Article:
“Three Billboards Outside Ebbing, Missouri”: Let Frances McDormand become “The Lobster”

As far as I can determine, Ebbing, MO is fictitious. I’ve been in the Missouri Ozarks myself a couple times, once in 1983 when I stayed in Joplin (later to be hit by a tornado) and visited the AOG headquarters in Springfield out of religious curiosity. In December 1992, after Clinton got in, I had flown to Memphis and driven up to Sikeston and west across US 60, where it’s flat until you suddenly encounter the gentle uplift of the Ozark plateau.

But Martin McDonagh filmed “Three Billboards Outside Ebbing, Missouri” in the foothills of the North Carolina Blue Ridge, perhaps near Brown Mountain, where the ridges look larger than they really would.  I like to see movies set in specific places really filmed there.  There are shots of a hillside quarry that I don’t recall seeing in my own numerous adventures in the NC mountain country.

By the way, I think I drove through Branson in 1983, and my mother and aunt went to a concert there once upon a time.

But let’s get to the movie, a black comedy that gets Lobster-wicked. Frances McDormand (the pregnant detective in “Fargo”) plays Mildred Hayes, a single divorced mom out for justice after losing a daughter to rape a few years back. Since the town police chief (Bill Willoughby, played by Woody Harrelson [“Natural Born Killers”, 1994]) has failed to solve the case, Mildred coughs up multiple grands to rent three billboards on a “mountain” road outside town.  The early scene where she pays “Red” (a freckled Caleb Landry Jones) the bounty sets the tone for what follows. Soon she has a session with the dentist (“Little Shop of Horrors”) where she stabs the dentist in the thumbnail with a drill. Bill is ready to arrest her, but coughs up blood all over her and is quickly diagnosed with terminal lung cancer. (Lance Armstrong coughed up blood when his testicular cancer metastasized, and we all know about his spectacular recovery, his bicycle races, and his own fall.)  Now I get into spoiler territory, out of necessity. Bill ends his own life, not out of anger over Mildred, but because he doesn’t want to become a medical spectacle.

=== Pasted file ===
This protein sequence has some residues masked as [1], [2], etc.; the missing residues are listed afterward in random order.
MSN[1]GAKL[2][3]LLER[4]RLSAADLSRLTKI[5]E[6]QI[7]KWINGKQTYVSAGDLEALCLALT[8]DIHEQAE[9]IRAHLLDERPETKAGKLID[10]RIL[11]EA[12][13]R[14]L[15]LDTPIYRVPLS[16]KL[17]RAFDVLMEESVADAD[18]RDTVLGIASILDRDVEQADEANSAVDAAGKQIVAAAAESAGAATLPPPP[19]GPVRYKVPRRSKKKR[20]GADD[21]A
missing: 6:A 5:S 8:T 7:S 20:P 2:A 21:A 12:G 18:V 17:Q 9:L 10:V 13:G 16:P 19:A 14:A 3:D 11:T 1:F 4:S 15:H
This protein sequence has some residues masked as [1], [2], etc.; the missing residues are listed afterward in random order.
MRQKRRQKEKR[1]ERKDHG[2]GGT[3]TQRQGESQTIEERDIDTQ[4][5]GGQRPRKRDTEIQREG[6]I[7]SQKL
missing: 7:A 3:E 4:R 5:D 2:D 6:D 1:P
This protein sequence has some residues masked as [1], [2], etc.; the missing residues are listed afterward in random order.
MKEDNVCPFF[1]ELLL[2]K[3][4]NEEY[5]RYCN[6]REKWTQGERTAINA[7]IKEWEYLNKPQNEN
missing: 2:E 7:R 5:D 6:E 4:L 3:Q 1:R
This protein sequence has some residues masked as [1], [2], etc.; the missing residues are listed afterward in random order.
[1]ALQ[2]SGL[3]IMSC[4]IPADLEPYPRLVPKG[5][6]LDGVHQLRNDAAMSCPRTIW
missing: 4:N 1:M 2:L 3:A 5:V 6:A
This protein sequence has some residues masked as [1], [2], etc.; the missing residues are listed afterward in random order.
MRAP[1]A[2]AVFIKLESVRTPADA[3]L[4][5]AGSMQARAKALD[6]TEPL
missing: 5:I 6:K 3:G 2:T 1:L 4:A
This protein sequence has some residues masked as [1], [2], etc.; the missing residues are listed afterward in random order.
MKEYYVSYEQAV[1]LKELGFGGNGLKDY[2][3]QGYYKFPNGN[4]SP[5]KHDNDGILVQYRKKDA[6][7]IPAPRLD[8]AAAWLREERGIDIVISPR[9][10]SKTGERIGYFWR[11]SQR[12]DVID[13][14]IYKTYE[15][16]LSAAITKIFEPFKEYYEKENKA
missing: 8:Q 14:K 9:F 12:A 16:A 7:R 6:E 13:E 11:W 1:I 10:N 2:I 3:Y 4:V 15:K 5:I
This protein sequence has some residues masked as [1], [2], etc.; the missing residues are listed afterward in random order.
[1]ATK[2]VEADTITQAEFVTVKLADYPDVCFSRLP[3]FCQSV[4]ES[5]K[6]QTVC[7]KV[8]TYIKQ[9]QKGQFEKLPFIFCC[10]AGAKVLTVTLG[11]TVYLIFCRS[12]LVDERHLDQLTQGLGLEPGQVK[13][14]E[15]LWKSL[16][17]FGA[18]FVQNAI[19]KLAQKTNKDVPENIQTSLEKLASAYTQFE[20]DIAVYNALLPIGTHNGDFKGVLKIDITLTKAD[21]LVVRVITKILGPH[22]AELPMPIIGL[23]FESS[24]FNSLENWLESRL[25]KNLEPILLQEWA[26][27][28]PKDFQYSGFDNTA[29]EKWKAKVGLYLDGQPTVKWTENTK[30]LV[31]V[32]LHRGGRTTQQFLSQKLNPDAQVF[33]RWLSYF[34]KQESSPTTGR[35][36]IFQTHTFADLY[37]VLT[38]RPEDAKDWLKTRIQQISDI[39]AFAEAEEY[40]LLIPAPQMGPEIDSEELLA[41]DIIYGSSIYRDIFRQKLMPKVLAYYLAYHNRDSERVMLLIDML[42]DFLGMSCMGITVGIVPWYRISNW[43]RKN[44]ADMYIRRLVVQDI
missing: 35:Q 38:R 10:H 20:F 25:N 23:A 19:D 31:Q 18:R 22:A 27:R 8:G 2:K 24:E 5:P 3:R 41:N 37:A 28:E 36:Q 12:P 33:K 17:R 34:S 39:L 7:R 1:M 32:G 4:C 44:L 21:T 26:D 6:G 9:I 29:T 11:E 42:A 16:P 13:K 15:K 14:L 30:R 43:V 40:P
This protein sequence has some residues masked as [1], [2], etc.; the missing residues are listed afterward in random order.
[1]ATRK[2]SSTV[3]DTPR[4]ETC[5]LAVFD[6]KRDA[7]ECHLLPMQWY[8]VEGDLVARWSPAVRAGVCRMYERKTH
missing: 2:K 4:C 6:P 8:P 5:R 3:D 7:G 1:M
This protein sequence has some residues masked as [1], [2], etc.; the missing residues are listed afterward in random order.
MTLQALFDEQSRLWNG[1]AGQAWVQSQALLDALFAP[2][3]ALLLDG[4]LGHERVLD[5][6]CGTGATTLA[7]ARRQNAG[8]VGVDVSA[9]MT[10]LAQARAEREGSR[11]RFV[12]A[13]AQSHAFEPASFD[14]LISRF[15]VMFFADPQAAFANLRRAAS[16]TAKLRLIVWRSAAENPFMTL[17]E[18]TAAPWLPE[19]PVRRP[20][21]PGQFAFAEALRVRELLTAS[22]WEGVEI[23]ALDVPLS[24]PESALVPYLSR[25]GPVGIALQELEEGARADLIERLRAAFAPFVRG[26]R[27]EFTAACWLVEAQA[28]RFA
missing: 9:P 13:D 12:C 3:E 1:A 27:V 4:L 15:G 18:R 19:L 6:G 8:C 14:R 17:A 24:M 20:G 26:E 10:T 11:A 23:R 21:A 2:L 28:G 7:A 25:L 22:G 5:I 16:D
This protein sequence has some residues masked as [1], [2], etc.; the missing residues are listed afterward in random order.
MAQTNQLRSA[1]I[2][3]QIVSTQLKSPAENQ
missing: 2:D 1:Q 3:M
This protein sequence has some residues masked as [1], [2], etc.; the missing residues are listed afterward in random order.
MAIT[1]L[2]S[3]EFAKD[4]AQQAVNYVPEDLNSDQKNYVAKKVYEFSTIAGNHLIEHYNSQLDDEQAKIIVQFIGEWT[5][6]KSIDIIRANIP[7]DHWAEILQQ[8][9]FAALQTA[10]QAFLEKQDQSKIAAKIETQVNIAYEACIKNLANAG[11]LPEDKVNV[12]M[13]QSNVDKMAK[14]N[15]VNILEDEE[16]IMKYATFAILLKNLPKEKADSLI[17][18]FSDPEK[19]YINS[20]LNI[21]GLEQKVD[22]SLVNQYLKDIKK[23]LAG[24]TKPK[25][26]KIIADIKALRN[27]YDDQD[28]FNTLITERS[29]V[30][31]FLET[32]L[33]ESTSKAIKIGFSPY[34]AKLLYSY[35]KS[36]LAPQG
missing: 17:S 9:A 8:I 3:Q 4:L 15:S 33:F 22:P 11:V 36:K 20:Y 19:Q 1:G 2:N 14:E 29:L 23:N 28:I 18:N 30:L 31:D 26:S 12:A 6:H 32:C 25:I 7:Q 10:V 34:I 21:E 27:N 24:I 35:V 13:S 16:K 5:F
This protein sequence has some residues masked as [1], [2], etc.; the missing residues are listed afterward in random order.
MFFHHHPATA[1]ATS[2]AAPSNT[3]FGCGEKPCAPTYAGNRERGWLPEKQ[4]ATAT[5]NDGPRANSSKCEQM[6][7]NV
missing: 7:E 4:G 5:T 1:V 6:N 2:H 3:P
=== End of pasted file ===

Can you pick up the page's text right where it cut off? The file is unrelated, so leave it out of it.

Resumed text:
Then there is the angry gay cop Dixon (Sam Rockwell), who goes on a rampage and throws Red out the window, and does other stuff and gets fired.  Mildred thinks he torched her signs, and winds up torching toe police department herself. All of this set up an opportunity to solve the case and lead to a vigilante, extra-judicial (like Duterte) revenge conclusion. Bill writes post-suicide letters to a number of people, telling them their good sides.  Dixon, even fired, gets the idea that he can redeem himself, even though he is badly burned and disfigured when the police station is torched.  He goes into a bar (Ebbing isn’t big enough for a gay bar per se, and gay bars rarely have brawls compared to straight bars), and overhears a man bragging about raping a girl.  He thinks he finally found the suspect.  And even if he is the wrong guy, he and Mildred can enforce the death penalty themselves on someone.  Along the way, she pretends to date the dwarf James (Peter Dinklage) even if he isn’t physically he perfect “catch”. It gets Shakespearian.

Bill has two young daughters, whom he indulges, like on a fishing trip.  But Mildred’s kids are more adult, particularly Robbie Hayes, of college age, played by Lucas Hedges, who looks muscled up and buff for this role, ready to protect mom.  Lucas, as in all of his roles, talks like a polished, educated young man, better than the people in the surroundings that reared him.  It’s as if being a successful person were more about genes than mere upbringing and parenting. Mildred checks that he is sleeping soundly on the early morning that she goes out with Dixon to enforce extra-judicial capital punishment on the rapist,  because she knows her son would stop her from doing it.  But the movie declines to show the final execution that we know will happen, no questions asked.

My overall reaction was that this satire makes fun of Hillary Clinton’s “basket of deplorables”, the poor white trash who rose up out of the politics of resentment to put Donald Trump in the White House, with the help of the Russians, who sent fake news to people like this.

The Amazon link above is for the screenplay script.  This one will be taught in classes.

The bar scene has curious musical accompaniment: the andante from Mozart’s Piano Sonata #1 in C, K. 279 (not the famous #15); the slow movement sounds almost like Scarlatti.  The film music score is vt Carter Burwell, whom I think I have heard of (maybe met) through the Metropolis Ensemble.

Bell Mountain in the Missouri Ozarks, Wiki.

First picture is Mother’s from near Branson; second is mine near Brown Mountain in NC (near the filming location).  And, oh, yes, in 2002 I almost wound up working for “the state” as a contract programmer in Jefferson City (per diem while I was still living in Minneapolis).

Name:  “Three Billboards Outside Ebbing, Missouri
Director, writer:  Martin McDonagh
Released:  2017/11
Format:  2.35:1
When and how viewed:  Landmark E Street, Thanksgiving Day, afternoon, fair audience
Length:  115
Rating:  R
Companies:  Fox Searchlight, Film4
Link:  official

(Posted: Thursday, November 23, 2017 at 9 PM EST)

“Manchester by the Sea”: an uncle becomes guardian of a teen, who turns out to have to parent the uncle

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Name: Manchester by the Sea